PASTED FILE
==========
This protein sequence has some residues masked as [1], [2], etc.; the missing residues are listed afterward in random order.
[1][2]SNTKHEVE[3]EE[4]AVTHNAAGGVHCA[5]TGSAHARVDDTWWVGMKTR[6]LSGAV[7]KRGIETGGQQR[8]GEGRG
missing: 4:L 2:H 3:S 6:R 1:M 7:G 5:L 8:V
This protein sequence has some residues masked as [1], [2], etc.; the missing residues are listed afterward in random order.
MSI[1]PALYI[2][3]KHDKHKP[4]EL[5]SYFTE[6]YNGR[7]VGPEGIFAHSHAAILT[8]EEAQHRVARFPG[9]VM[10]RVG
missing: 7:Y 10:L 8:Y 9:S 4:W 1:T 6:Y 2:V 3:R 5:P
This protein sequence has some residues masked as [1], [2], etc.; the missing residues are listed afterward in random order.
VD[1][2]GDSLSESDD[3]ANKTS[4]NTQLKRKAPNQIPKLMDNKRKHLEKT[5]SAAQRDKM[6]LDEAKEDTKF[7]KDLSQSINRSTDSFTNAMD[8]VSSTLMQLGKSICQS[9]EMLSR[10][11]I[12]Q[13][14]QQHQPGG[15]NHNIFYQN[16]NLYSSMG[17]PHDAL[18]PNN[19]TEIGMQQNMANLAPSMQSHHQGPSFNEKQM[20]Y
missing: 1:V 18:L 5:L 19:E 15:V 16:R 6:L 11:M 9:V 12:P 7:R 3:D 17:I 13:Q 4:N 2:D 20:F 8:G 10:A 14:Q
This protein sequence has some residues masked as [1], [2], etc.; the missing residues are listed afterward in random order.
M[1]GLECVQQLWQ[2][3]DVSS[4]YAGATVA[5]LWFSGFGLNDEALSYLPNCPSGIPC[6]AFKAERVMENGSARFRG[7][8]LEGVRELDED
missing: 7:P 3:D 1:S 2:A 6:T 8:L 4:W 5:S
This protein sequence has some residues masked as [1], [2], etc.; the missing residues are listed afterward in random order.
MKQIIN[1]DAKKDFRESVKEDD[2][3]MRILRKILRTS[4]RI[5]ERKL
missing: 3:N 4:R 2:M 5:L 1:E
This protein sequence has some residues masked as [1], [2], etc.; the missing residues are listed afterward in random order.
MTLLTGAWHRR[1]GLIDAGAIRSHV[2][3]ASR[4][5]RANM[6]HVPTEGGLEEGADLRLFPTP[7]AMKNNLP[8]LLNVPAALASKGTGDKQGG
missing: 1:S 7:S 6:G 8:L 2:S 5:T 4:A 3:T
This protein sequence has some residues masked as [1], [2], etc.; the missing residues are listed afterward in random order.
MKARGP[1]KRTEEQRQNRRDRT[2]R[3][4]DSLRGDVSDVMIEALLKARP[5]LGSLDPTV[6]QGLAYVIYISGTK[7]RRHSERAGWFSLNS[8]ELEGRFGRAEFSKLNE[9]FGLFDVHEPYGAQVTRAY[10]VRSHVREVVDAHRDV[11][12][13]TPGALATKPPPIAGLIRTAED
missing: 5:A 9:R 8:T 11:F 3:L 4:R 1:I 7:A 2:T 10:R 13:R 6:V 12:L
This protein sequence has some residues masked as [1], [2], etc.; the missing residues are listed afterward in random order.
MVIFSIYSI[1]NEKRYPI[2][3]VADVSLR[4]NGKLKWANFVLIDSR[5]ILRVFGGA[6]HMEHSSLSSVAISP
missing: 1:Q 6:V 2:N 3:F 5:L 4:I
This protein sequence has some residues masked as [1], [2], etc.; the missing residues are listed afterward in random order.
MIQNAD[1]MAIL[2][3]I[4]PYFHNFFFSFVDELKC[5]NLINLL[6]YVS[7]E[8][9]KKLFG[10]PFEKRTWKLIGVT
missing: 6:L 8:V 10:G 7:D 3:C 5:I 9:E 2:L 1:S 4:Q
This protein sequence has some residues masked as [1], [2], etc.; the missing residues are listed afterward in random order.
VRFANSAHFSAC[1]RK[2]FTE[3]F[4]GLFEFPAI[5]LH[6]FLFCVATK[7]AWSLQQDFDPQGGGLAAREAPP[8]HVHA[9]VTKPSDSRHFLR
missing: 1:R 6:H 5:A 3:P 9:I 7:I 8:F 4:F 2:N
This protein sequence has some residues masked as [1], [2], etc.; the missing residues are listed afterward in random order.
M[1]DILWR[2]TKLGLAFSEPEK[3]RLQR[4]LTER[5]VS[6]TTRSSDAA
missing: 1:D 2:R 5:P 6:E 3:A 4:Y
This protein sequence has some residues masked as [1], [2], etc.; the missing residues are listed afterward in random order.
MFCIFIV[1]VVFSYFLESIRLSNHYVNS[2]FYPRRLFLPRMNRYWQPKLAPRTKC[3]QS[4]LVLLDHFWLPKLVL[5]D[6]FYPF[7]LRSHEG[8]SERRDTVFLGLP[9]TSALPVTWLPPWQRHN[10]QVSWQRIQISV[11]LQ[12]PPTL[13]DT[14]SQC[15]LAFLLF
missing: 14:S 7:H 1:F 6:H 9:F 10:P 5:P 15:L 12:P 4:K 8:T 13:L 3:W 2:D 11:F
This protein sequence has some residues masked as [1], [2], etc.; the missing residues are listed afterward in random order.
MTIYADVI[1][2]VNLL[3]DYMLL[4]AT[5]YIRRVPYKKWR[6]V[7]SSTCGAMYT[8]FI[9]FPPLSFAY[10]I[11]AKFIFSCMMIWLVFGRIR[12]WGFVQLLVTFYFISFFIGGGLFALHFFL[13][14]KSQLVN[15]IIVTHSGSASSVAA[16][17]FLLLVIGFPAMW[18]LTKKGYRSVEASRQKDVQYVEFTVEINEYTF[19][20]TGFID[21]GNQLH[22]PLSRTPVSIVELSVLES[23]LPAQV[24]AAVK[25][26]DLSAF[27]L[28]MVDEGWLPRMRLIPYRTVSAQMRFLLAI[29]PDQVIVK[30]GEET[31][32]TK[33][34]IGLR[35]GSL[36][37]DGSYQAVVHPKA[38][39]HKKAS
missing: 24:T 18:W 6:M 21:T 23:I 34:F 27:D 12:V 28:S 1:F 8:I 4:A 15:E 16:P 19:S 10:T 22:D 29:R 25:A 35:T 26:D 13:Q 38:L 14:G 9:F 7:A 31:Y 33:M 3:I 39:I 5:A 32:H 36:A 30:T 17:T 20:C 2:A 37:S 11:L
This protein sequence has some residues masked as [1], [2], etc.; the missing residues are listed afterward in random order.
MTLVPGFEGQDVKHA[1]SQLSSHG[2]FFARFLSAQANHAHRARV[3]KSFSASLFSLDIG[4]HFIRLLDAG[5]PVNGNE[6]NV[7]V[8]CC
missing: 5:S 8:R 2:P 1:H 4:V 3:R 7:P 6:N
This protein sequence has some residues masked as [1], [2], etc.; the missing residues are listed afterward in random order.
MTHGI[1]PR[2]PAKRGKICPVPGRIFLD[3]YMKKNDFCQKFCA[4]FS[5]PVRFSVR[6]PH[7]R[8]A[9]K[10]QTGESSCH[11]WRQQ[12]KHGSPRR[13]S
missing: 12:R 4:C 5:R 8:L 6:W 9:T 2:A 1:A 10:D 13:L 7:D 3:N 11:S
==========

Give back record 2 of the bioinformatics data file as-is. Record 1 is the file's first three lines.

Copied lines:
This protein sequence has some residues masked as [1], [2], etc.; the missing residues are listed afterward in random order.
MSI[1]PALYI[2][3]KHDKHKP[4]EL[5]SYFTE[6]YNGR[7]VGPEGIFAHSHAAILT[8]EEAQHRVARFPG[9]VM[10]RVG
missing: 7:Y 10:L 8:Y 9:S 4:W 1:T 6:Y 2:V 3:R 5:P